The Versatile Horse

Finally – a long weekend! I really needed that, my brain was running on fumes. Plus since the weather was warm (for real, it was 80 and humid) it meant I was able to squeeze in lots of pony time.


On Thursday after work I went out and set all my jumps back up (damn wind) and raised a couple. I need 3’3″ to look small again before our Training debut, lest I canter up to the base of an oxer, pick 15 different spots, and then curl up into fetal position at the base. Not that I’ve ever done that before or anything.

Image result for who me gif

I set everything 1m – 1.10m and set off to our little warmup flower boxes… and sucked. Rhythm was not happening, none of the jumps were coming up right, and I kept staring down at everything. After the 3rd Epic Butt Save in a row, Henry finally laid on the brakes at the next one and pinned his ears back at me like GET IT TOGETHER, WOMAN!! Sigh. Times when I really wish I had my trainer around. So I walked a lap, picked up the canter again, went over my mental checklist of How to Ride, and finally things started working out a lot better.

It still wasn’t exactly a great display of riding on my part, but at least I wasn’t chasing my horse to nothing and then abandoning him at the base. I managed to do the course without any major mistakes and decided to quit on that note. No use torturing my saintly pony.

The next day I decided to give both of us a little bit of a mental break and pulled out our fancy custom neck rope from Reins for Rescues.


It was a dreary foggy day, but we set off through the fields on a bareback and bridleless adventure. I love having a horse that can be jumping 1.10m one day and then hacking bridleless through the field the next day. We meandered around all 120 acres for a while, I let him pause to graze for a bit, and then we called it a day.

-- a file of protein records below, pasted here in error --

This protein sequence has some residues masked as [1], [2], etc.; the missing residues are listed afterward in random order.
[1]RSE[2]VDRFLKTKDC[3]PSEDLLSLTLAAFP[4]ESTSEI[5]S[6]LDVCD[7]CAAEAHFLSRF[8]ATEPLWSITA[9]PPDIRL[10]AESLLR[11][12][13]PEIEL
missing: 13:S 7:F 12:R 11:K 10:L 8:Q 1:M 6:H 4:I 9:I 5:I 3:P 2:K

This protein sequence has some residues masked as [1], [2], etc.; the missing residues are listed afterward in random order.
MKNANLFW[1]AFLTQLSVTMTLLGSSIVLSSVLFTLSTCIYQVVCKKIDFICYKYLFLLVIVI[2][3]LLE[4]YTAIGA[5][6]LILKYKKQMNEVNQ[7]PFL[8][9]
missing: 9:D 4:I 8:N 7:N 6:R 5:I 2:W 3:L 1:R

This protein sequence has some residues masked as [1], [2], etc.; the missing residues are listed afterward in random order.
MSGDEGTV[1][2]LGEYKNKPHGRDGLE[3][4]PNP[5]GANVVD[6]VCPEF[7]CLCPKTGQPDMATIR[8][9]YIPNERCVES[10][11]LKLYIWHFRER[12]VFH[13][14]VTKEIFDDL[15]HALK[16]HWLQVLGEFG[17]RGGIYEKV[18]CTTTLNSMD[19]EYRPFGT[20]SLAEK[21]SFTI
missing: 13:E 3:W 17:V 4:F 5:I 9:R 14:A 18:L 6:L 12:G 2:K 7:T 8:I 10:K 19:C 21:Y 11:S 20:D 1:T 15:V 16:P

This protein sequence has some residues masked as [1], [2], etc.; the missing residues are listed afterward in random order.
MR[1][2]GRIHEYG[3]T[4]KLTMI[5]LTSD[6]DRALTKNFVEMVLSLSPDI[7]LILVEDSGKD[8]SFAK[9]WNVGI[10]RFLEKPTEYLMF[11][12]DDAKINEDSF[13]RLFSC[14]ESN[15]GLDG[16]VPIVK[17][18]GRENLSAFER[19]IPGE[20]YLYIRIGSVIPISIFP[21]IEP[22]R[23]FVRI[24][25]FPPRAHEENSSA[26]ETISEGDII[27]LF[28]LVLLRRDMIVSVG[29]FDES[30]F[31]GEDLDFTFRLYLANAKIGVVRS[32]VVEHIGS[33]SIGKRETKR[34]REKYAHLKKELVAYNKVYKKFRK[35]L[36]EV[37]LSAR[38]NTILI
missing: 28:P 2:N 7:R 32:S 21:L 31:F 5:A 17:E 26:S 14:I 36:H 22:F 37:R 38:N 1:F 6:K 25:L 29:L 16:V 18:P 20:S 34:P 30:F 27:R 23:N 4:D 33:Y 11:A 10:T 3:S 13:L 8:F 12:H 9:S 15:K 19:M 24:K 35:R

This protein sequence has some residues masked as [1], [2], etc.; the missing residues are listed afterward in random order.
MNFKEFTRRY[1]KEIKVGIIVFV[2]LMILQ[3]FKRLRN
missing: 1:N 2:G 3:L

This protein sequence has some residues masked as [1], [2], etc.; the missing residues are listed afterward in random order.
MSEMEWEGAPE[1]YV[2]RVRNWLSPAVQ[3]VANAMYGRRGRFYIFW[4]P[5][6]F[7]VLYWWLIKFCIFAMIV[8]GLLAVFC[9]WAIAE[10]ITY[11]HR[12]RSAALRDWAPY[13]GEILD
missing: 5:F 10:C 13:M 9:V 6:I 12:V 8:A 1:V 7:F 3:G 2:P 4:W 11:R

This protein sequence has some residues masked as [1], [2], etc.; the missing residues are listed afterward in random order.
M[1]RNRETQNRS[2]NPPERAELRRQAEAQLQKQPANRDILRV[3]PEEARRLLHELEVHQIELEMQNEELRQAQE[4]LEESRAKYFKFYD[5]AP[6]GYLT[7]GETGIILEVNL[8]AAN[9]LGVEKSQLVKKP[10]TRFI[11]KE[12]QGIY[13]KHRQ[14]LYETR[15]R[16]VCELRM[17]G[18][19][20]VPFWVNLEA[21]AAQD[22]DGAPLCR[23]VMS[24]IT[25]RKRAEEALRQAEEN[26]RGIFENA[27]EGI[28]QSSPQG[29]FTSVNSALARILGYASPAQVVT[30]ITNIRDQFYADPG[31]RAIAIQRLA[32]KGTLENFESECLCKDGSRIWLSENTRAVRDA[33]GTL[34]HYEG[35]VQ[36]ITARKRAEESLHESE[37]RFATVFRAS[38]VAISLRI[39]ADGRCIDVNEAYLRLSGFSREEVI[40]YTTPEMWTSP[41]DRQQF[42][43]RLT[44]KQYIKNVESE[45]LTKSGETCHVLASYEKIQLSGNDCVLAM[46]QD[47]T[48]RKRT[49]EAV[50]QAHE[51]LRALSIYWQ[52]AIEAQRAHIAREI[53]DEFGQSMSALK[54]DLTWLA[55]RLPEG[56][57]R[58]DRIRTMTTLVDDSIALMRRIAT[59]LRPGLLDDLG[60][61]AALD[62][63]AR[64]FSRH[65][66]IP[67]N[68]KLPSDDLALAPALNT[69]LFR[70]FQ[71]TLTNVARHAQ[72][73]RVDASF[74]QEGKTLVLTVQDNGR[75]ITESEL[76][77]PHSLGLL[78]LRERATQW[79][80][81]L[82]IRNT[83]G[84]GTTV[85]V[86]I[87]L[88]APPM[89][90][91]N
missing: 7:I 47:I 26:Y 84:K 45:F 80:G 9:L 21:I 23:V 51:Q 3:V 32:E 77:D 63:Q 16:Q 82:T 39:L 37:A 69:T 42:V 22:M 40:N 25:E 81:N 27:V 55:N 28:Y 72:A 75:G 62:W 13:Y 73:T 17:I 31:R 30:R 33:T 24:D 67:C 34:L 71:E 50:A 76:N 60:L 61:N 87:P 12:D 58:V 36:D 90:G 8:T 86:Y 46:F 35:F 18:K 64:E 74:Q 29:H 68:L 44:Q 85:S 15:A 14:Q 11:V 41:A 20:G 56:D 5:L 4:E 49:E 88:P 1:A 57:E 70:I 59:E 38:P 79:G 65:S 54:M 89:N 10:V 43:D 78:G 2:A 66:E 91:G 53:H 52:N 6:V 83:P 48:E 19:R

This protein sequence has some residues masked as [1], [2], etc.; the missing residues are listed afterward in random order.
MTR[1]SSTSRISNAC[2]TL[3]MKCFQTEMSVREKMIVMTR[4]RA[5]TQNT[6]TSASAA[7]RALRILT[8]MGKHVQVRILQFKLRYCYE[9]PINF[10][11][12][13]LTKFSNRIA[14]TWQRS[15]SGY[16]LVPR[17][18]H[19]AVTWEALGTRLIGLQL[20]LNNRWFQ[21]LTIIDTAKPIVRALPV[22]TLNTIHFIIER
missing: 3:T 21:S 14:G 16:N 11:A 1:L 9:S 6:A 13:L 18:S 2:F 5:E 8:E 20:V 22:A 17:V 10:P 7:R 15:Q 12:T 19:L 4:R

The next day it was back to the dressage work, which he was a little tense about. He also didn’t meet me at the gate that day either, which he always does. He just glared at me as I walked out to get him, like “oh Christ, it’s her again”. I swear he was still mad about my shitty riding on Thursday.

He got Christmas off, and I shoved him full of all kinds of treats. That seemed to do the trick, because yesterday he once again met me at the gate, ears pricked.


I did another dressage ride, with a really long walk around the pastures first. By the time I picked up my reins and went to work he was really super. And for the first time ever, I actually succeeded in getting him to do a real canter-walk transition. Like… with no trot steps and not on the forehand and dragging me! MIRACLES. As soon as he did that I immediately stopped, loosened my girth a hole, unbuckled his flash, and was done.

It was a fun long weekend with Henny, and lots of variety. So fun, having a horse like this. We never get bored.

14 thoughts on “The Versatile Horse

  1. Ha Elisa Wallace was just doing this with her Johnny. Such a great way to build trust and relaxation! I love me a versatile, do-anything horse! (Tho…. It’ll probably be a long while before I try the same on my own horse, if we’re being totally honest here haha)

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    1. We’ve worked a lot on half-halts from the seat this year, so it’s a really good test of progress. Granted, I’m never actually worried Henry will try anything. I’m in more danger from him trying to sneak a bite of grass and tripping over his own two feet than from him trying to jet.

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  2. I am also amazed/jealous about the bridleless/bareback work. Maybe I should add that to my 2017 goals. I agree that having a horse that you can switch between low key hacks and focused training on is awesome though. Henry sounds like he is such a good solid citizen now and I know it’s your work that has got him there!